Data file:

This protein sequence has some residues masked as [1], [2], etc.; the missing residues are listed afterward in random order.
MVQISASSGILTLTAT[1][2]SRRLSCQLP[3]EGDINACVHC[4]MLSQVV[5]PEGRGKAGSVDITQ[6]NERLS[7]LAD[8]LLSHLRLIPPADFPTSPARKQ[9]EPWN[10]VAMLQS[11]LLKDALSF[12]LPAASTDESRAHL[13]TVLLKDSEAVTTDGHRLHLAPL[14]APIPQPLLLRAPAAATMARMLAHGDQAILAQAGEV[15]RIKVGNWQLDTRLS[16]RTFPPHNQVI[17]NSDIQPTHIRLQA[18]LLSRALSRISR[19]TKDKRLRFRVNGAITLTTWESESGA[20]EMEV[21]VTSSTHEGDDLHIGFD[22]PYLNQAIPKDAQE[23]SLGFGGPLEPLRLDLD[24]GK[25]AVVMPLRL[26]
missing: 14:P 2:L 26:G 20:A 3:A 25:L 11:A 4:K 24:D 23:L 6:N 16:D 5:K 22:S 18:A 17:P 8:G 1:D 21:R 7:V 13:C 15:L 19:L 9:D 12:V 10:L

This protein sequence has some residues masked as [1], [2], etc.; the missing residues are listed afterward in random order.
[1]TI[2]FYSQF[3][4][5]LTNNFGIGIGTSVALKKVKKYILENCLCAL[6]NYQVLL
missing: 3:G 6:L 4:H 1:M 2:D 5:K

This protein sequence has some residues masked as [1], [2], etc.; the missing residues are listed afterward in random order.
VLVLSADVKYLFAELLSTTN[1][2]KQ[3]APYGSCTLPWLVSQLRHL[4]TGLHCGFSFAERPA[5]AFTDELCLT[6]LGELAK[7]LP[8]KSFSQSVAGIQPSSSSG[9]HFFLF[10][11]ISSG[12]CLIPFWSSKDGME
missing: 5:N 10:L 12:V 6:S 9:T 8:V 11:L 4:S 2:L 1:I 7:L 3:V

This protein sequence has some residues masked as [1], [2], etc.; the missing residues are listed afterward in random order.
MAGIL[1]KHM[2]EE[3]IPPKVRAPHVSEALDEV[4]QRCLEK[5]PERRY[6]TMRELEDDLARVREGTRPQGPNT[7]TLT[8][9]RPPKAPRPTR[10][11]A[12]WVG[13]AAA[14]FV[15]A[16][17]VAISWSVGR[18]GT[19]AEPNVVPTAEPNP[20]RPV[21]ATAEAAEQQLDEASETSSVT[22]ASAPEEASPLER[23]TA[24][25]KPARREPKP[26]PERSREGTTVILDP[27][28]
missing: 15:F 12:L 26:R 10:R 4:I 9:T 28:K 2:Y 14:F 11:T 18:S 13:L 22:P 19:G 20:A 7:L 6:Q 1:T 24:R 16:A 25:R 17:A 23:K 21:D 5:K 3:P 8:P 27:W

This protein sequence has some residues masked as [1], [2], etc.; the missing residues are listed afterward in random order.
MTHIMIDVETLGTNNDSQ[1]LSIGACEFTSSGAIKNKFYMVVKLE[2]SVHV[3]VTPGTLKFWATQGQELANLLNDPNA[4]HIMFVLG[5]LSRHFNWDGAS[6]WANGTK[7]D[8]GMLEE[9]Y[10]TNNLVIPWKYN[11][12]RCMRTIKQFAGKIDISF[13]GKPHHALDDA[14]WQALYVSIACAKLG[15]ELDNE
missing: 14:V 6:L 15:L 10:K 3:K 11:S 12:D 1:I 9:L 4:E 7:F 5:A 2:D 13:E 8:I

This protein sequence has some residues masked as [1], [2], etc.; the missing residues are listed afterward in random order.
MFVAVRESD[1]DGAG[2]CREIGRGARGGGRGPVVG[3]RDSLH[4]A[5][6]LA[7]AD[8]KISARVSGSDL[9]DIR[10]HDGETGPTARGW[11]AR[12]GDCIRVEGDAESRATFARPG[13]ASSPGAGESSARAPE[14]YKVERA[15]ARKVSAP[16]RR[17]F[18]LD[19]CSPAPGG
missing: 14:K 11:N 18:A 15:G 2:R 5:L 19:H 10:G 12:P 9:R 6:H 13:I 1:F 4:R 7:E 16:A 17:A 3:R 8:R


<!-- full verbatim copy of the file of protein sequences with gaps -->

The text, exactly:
This protein sequence has some residues masked as [1], [2], etc.; the missing residues are listed afterward in random order.
MVQISASSGILTLTAT[1][2]SRRLSCQLP[3]EGDINACVHC[4]MLSQVV[5]PEGRGKAGSVDITQ[6]NERLS[7]LAD[8]LLSHLRLIPPADFPTSPARKQ[9]EPWN[10]VAMLQS[11]LLKDALSF[12]LPAASTDESRAHL[13]TVLLKDSEAVTTDGHRLHLAPL[14]APIPQPLLLRAPAAATMARMLAHGDQAILAQAGEV[15]RIKVGNWQLDTRLS[16]RTFPPHNQVI[17]NSDIQPTHIRLQA[18]LLSRALSRISR[19]TKDKRLRFRVNGAITLTTWESESGA[20]EMEV[21]VTSSTHEGDDLHIGFD[22]PYLNQAIPKDAQE[23]SLGFGGPLEPLRLDLD[24]GK[25]AVVMPLRL[26]
missing: 14:P 2:L 26:G 20:A 3:A 25:L 11:A 4:K 24:D 23:L 6:N 16:D 5:K 22:S 18:A 17:P 8:G 1:D 21:R 7:V 13:C 15:L 19:L 9:D 12:V 10:L

This protein sequence has some residues masked as [1], [2], etc.; the missing residues are listed afterward in random order.
[1]TI[2]FYSQF[3][4][5]LTNNFGIGIGTSVALKKVKKYILENCLCAL[6]NYQVLL
missing: 3:G 6:L 4:H 1:M 2:D 5:K

This protein sequence has some residues masked as [1], [2], etc.; the missing residues are listed afterward in random order.
VLVLSADVKYLFAELLSTTN[1][2]KQ[3]APYGSCTLPWLVSQLRHL[4]TGLHCGFSFAERPA[5]AFTDELCLT[6]LGELAK[7]LP[8]KSFSQSVAGIQPSSSSG[9]HFFLF[10][11]ISSG[12]CLIPFWSSKDGME
missing: 5:N 10:L 12:V 6:S 9:T 8:V 11:L 4:S 2:L 1:I 7:L 3:V

This protein sequence has some residues masked as [1], [2], etc.; the missing residues are listed afterward in random order.
MAGIL[1]KHM[2]EE[3]IPPKVRAPHVSEALDEV[4]QRCLEK[5]PERRY[6]TMRELEDDLARVREGTRPQGPNT[7]TLT[8][9]RPPKAPRPTR[10][11]A[12]WVG[13]AAA[14]FV[15]A[16][17]VAISWSVGR[18]GT[19]AEPNVVPTAEPNP[20]RPV[21]ATAEAAEQQLDEASETSSVT[22]ASAPEEASPLER[23]TA[24][25]KPARREPKP[26]PERSREGTTVILDP[27][28]
missing: 15:F 12:L 26:R 10:R 4:I 9:T 28:K 2:Y 14:F 11:T 18:S 13:L 22:P 19:G 20:A 7:L 6:Q 1:T 24:R 16:A 25:R 17:A 23:K 21:D 5:K 3:P 8:P 27:W

This protein sequence has some residues masked as [1], [2], etc.; the missing residues are listed afterward in random order.
MTHIMIDVETLGTNNDSQ[1]LSIGACEFTSSGAIKNKFYMVVKLE[2]SVHV[3]VTPGTLKFWATQGQELANLLNDPNA[4]HIMFVLG[5]LSRHFNWDGAS[6]WANGTK[7]D[8]GMLEE[9]Y[10]TNNLVIPWKYN[11][12]RCMRTIKQFAGKIDISF[13]GKPHHALDDA[14]WQALYVSIACAKLG[15]ELDNE
missing: 14:V 6:L 15:L 10:K 3:K 11:S 12:D 1:I 9:L 4:E 7:F 5:A 2:D 13:E 8:I

This protein sequence has some residues masked as [1], [2], etc.; the missing residues are listed afterward in random order.
MFVAVRESD[1]DGAG[2]CREIGRGARGGGRGPVVG[3]RDSLH[4]A[5][6]LA[7]AD[8]KISARVSGSDL[9]DIR[10]HDGETGPTARGW[11]AR[12]GDCIRVEGDAESRATFARPG[13]ASSPGAGESSARAPE[14]YKVERA[15]ARKVSAP[16]RR[17]F[18]LD[19]CSPAPGG
missing: 14:K 11:N 18:A 15:G 2:R 5:L 19:H 10:G 12:P 9:R 6:H 13:I 1:F 4:R 7:E 16:A 17:A 3:R 8:R